In the Warhammer 40,000: Space Marine video game, you're the best of the best, a genetically modified supersoldier wearing incredible armor and wielding incredible weapons. This is a third-person shooter/hack and slash action game, but beyond that it's a great military sci-fi story.

If you're already a fan of the Warhammer 40K universe, there's really no reason not to own this game. You get to be an Ultramarine, stomping around a gothic industrial wasteland splattering orks left, right and center. You feel like a serious bad-ass at all times — even when you die, a grim voiceover intones a grim reminder of the grim universe in which your grim life just ended grimly.

Newcomers won't feel out of sorts, though – you quickly grasp that the Space Marines are the military arm of the Imperium, a galactic empire of humans wrapped in religious trappings. Stylistically, they are vaguely Roman Catholic, but in all the ornate armor and soaring cathedrals you won't see a single cross. You're definitely in a fantasy world, heavily accentuated by all the grandiosity of an age-old religion, but without any specific references to real religions.


One of the many alien races the Imperium fights against is the orks, who are essentially orcs with spaceships and guns. Ork tech has a battered, used feel bristling with spikes and jet engines. Everything looks like it's surplus from Reagan-era military spending. Call it JetPunk. In addition to being the most common adversaries, the orks also provide the game's comic relief, which is desperately needed in the face of so much grim grimness. Whenever you arrive on the scene, you'll hear orcs shouting, "Space Marines?!" in a hilarious British accent. Have you ever heard Adam Savage from Mythbusters do his British auteur impression? They sound just like that.

The story is fairly straightforward – the orks have invaded a forgeworld, a planet entirely converted to the production of the Imperium's heaviest weaponry, particularly Titan-class battlemechs. The Space Marines have staged an incursion to retake the planet, but it hasn't gone well and their forces are scattered, facing a difficult battle against the entrenched orks. You and a few other Ultramarines drop in to take the fight to the shattered streets.


The military sensibility is pervasive. No one is running around in a panic – every action is infused with a sense of duty and loyalty to your fellow soldiers. The understated reactions of the characters are very effective. There's a great example early on where one of the Ultramarines working with you blows away an ork with his gun, then continues to fire bursts of bullets into the corpse for a few moments, a haunted look in his eyes. Those few seconds did more to convey his horror at seeing so many comrades killed in the war than a histrionic scene of frothing and raving madness.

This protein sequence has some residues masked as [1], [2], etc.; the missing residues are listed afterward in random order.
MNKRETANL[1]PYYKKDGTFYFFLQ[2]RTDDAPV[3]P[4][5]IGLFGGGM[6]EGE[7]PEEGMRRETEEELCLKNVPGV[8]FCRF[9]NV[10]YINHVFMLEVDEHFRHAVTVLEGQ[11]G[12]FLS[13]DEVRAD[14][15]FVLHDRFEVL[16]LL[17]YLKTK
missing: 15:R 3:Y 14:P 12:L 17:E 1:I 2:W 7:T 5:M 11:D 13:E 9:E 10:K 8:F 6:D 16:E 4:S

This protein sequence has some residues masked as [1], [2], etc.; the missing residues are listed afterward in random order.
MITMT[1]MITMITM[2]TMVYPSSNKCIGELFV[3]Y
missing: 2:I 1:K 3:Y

Gameplay alternates between firing a variety of guns at orks, then wading into them to butcher them with your chainsword. Yeah, it's just what it sounds like. A chainsaw, but…a sword. There's no hiding or ducking, and no power ups to collect. The only way to heal yourself is to stun an ork, then execute him, which tends to involve either bisection via chainsword or a splattery head stomp. That keeps the action moving along briskly. There are some set pieces as well, where you'll hop around on jump jets or wield turret guns.


I found the controls clumsy and confusing on PC, but I quickly settled in on the Xbox version. Frankly, this isn't my favorite kind of game, and the shooting and hacking starts to feel redundant to me before too long. It's actually the story that pulled me in and kept me playing – there's an unfolding mystery, plus you can't let your fellow marines down. It gives you just enough incentive to clear one more industrial complex of orks.

Publisher THQ actually sent me the Xbox Collector's Edition for review, and while I'm not one to spend $100 on a video game, it's certainly a lavish set that hardcore Warhammer 40K fans may find alluring. It comes with the game, a CD of the soundtrack, a cast resin purity seal and a hardcover book of concept art. The art book is the jewel of the set, showing off the detailed weapon and armor designs, some of which you can see here. There's a chapter of sci-fi cityscapes filled with eerie desolation and baroque architecture, all of which is brilliantly evocative.


Warhammer 40,000: Space Marine doesn't break any new ground, but it does what it does well and with a passion for the subject matter. If you're a fan of the shooting/chainswording genre or of Warhammer in general, you'll enjoy this one.